Taking On the Charging Challenge

For years, electric vehicles lagged in sales while consumers pointed to a lack of charging infrastructure. Recently, Tesla’s success in the luxury market has seen rising competition from big-name brands getting into the game with electric and plug-in hybrids. The result? EVs are gaining ground faster than ever. With sales spiking, charging stations are popping up across the country to keep up with demand.

ChargePoint is already the largest installer of electric charging stations, with more than 17,000 stations worldwide. The California-based company expects to at least double its network over the next year as more and more EVs hit the road.

They’ve announced partnerships with major brands like Nissan, BMW, and most recently, Cadillac. Drivers can figure out where to find the closest charging station through the ChargePoint app, which displays information about the nearby stations on their network, including price and availability. The app automates the charging process, sending a notification when the charge is complete and syncing payment through the user’s account. Since ChargePoint doesn’t operate the stations, individual owners set the charging price, though most are free. The data collected through the app helps determine how and when drivers charge their cars, which stations receive heavier use and where future stations should go.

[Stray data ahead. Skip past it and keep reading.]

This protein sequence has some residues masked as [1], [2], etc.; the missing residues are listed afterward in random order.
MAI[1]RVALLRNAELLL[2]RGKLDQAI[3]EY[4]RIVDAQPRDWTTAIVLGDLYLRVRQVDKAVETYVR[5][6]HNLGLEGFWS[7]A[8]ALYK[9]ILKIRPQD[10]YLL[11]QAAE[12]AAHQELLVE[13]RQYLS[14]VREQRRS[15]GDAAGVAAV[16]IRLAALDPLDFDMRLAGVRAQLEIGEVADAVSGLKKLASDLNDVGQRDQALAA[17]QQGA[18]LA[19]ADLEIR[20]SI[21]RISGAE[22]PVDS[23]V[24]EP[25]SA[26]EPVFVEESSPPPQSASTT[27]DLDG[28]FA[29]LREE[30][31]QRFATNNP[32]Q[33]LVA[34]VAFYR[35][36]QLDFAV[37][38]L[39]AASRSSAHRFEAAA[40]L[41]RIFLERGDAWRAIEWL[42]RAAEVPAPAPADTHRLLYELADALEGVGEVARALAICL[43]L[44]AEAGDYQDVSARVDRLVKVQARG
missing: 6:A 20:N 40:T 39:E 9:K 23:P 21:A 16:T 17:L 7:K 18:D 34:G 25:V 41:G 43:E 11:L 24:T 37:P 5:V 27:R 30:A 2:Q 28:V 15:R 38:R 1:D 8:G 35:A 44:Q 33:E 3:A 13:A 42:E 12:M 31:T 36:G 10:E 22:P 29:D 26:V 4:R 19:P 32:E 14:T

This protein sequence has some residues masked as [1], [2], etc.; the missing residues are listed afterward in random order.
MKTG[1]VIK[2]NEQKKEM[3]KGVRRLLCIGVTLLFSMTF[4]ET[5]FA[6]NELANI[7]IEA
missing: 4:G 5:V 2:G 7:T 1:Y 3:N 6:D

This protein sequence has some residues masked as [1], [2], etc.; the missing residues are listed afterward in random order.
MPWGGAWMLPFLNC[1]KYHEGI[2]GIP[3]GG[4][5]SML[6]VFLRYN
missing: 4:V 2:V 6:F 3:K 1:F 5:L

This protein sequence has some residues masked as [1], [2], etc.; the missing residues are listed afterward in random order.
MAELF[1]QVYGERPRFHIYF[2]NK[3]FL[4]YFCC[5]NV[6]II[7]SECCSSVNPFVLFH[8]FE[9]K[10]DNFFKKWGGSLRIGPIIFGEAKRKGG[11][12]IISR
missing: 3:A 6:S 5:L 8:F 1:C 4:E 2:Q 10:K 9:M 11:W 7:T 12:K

The recent Cadillac partnership puts a ChargePoint card in each new Cadillac ELR, a high-end plug-in hybrid. The luxury car has an all-electric range of 37 miles, making it a viable option for urban commutes. Eventually, the Chargepoint network will be integrated into the car itself, allowing drivers to tap into the network, find nearby stations and track statistics through a dashboard display, a feature already available in the BMW i3. The deal could be the start of a growing movement for American carmakers as Detroit plugs into the potential of electric cars.

Despite rapid gains, there’s still a ways to go for EVs. A cross-country road trip would still be difficult and stations are more concentrated in some cities than others. Even so, the future of electric cars looks increasingly more promising, with innovative companies like ChargePoint putting consumer data to use with driver-focused technology that makes dodging the gas pump easier than ever.

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